Asbestos in the Home: How to Check for Asbestos

Asbestos in the Home: How to Check for Asbestos

Asbestos was first produced in the 1920s and was widely used in residential building materials until the late 1980s. Asbestos materials were cheap and durable, so they were commonly used in the building industry. Approximately one third of all homes in Australia that were built before 1990 contain asbestos products.

Asbestos material can be found in many areas of a home such as in the roof shingles and flashing, siding, insulation, pipe cement, internal and external wall cladding, ceilings (especially in the bathroom and laundry), carpet and tile underlays, vinyl sheet flooring, and guttering.   

Asbestos becomes very dangerous when it’s airborne. A DIY home renovation that includes drilling or sanding of an asbestos material can release asbestos fibres into the air which are invisible to the eye. When inhaled, asbestos can cause lung cancer, asbestosis and mesothelioma. Even small exposure is potentially dangerous.

When was asbestos banned in Australia?

The use and import of blue and brown asbestos and asbestos products in Australia was banned in the mid-1980s. Since the 1980’s, asbestos has not been used in domestic building materials. The manufacture, sale, installation, re-use and importation of white asbestos was banned in 2003. Cellulose fibres and non-asbestos fibres such as glass are now used in building materials instead of asbestos.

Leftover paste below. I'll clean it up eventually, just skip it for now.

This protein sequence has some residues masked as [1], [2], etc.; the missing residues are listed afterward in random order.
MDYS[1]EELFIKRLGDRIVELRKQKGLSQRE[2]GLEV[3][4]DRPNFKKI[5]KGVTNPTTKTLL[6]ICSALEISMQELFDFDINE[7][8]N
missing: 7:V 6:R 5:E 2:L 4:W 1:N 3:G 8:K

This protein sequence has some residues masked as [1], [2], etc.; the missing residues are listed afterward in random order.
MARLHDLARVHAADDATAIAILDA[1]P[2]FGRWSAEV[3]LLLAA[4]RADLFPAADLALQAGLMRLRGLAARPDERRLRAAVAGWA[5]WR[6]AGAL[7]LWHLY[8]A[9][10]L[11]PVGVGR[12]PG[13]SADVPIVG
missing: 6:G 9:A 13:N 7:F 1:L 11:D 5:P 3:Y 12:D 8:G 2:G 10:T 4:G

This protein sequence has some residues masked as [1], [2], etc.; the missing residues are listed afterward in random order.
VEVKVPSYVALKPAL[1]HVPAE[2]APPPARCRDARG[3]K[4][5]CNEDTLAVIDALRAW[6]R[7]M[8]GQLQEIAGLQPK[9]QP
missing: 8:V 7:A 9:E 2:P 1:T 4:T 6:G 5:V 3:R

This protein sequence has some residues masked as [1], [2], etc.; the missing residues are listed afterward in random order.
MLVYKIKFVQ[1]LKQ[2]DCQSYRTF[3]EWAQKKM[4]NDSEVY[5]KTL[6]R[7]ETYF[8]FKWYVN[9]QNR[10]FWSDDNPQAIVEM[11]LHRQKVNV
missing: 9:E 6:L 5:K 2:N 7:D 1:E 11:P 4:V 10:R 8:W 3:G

However, if your home was built or renovated before 1990, it’s possible that it contains some form of asbestos product, most likely cement sheeting. It is a good idea to inspect your property for any asbestos material.

How to check for asbestos?

Asbestos cannot be seen by the naked eye. Conducting a visual inspection of your home is not enough to check for any existing asbestos. It is also not recommended to disturb products that you believe may be asbestos. Instead, hire a certified asbestos professional to inspect your property. They can take material samples to a laboratory that is accredited by the National Association of Testing Authorities or NATA or call (03) 9274 8200. Running laboratory tests or even getting a pest and building inspection is important before you conduct a home renovation, maintenance or demolition of your house. 

What if asbestos is present?

The regulations covering disposal of asbestos are different in each state and territory. You can visit the Asbestos Awareness or Asbestos Safety and Eradication Agency websites to see the legal requirements when removing asbestos in your area. 

Your asbestos removalist must be licensed. You can refer to the list of licensed asbestos removalists and demolition information in your state or territory to ensure safety. 

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